A recent article in the Wall Street Journal suggested that home sellers might want to have their homes inspected before listing them for sale because knowing the property's condition might help with the sale.
While having access to an inspection report by a licensed home inspector before making an offer is helpful to a homebuyer, the seller's home inspection doesn't replace a homebuyer's need for one.
Buying a home is a significant investment regardless of your financial status, and it's natural to want to save money wherever possible. There are more intelligent ways to do so than cutting corners on a home inspection. Even if the seller had a home inspection prior to listing the property for sale, it's still essential for the homebuyer to have their own Massachusetts home inspector inspect the property.
There are several reasons why a homebuyer should still have their own inspection.
• The seller's inspection may not have uncovered all of the issues with the property. The seller's inspector may have missed something, or a problem has arisen since the inspector performed the inspection. The seller may have ordered only a cursory examination of the property. By having your own assessment – including being present during the inspection – you can ensure that you have a complete picture of the property's condition.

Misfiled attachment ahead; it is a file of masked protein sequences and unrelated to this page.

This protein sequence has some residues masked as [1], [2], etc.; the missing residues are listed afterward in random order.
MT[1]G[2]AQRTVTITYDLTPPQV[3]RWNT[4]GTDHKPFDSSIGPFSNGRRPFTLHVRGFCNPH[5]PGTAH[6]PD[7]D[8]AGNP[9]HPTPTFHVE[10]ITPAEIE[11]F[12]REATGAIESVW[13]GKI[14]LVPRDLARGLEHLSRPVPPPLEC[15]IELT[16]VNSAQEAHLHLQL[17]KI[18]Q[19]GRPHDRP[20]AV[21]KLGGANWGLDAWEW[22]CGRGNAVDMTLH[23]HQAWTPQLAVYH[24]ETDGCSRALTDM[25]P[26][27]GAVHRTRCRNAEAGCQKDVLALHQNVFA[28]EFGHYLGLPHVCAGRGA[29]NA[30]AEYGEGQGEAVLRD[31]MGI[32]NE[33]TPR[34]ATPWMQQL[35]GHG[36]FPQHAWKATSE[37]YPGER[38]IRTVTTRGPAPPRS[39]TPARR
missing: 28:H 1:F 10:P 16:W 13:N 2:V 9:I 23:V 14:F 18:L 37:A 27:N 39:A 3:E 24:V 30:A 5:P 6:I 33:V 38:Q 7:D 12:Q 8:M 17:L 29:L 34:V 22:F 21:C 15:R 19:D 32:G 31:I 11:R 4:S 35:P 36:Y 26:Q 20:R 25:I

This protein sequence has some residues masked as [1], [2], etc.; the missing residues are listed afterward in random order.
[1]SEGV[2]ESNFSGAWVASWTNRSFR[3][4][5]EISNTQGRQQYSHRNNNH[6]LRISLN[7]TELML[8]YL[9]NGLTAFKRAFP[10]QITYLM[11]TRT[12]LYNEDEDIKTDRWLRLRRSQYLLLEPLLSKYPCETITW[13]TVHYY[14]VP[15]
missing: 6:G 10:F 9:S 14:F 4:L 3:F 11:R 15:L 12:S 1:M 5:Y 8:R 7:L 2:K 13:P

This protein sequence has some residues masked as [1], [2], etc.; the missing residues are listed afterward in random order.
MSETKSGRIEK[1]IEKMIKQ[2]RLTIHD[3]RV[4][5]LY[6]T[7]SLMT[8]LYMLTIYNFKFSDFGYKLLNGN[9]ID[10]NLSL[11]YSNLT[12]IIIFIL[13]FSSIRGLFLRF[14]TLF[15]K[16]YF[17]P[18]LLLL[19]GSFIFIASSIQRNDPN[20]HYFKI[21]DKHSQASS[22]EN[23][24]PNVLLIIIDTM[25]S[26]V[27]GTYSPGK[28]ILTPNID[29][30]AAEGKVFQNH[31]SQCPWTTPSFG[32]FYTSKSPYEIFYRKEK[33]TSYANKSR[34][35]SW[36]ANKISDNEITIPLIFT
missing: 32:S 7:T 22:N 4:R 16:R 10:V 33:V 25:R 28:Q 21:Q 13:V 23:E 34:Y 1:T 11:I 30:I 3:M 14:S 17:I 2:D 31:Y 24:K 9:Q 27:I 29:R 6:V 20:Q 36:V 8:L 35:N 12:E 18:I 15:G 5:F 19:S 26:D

• A homebuyer might want additional inspections that a Massachusetts home inspector is not required to check. For example, home inspectors typically do not inspect swimming pools, and most inspectors only provide a perfunctory pest inspection.
• The seller's inspection report may not be completely objective. The inspector hired by the seller may have a vested interest in downplaying any issues with the property. By having your own licensed home inspection, you can be confident you are getting an objective review of the property's condition.
Related: Pre-offer Home Inspections: What Massachusetts Homebuyers Should Know
• The homebuyer's inspection report can be used to negotiate with the seller. Suppose your inspector uncovers issues not identified in the seller's inspection. In that case, you may be able to negotiate a lower price, ask for a monetary concession to pay for closing costs or ask the seller to make repairs before closing.
• The homebuyer doesn't hire the seller's home inspector and doesn't know their reputation. By engaging your own licensed home inspector, you can do due diligence and feel confident you're using an experienced and reputable licensed home inspector. Your real estate buyer agent can provide you with a list of professional and reputable licensed home inspectors.
Don't cut corners on a home inspection - it's a small price to pay for the peace of mind that comes with knowing that you're making an informed decision before closing on a home.